Weight loss, in the context of medicine, health or physical fitness, is a reduction of the total body mass, due to a mean loss of fluid, body fat or adipose tissue and/or lean mass, namely bone mineral deposits, muscle, tendon and other connective tissue. It can occur unintentionally due to an underlying disease or can arise from a conscious effort to improve an actual or perceived overweight or obese state.
Weight Loss for Men
Intentional weight loss refers to the loss of total body mass in an effort to improve fitness and health, and to change appearance.
Therapeutic weight loss, in individuals who are overweight or obese, can decrease the likelihood of developing diseases such as diabetes, heart disease, high blood pressure, stroke, osteoarthritis, and certain types of cancer.
Attention to diet in particular can be extremely beneficial in reducing the impact of diabetes and other health risks of an overweight or obese individual.
Weight loss occurs when an individual is in a state of negative energy balance. When the body is consuming more energy (i.e. in work and heat) than it is gaining (i.e. from food or other nutritional supplements), it will use stored reserves from fat or muscle, gradually leading to weight loss.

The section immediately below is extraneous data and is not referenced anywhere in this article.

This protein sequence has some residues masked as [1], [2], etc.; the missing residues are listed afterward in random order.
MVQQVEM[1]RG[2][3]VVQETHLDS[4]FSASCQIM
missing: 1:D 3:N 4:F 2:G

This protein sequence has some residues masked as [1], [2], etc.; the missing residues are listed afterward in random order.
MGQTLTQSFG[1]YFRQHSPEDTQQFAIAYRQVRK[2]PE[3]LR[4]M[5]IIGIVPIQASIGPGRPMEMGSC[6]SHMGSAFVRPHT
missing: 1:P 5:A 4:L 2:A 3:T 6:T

It is not uncommon for some people who are currently at their ideal body weight to seek additional weight loss in order to improve athletic performance, and/or meet required weight classification for participation in a sport. However, others may be driven by achieving a more attractive body image. Consequently, being underweight is associated with health risks such as difficulty fighting off infection, osteoporosis, decreased muscle strength, trouble regulating body temperature and even increased risk of death.
A crash diet refers to willful nutritional restriction (except water) for more than 12 hours. The desired result is to have the body burn fat for energy with the goal of losing a significant amount of weight in a short time. There is a possibility of excessive muscle loss, depending on the approach used.
Crash dieting is not the same as intermittent fasting, in which the individual periodically abstains from food (e.g., every other day).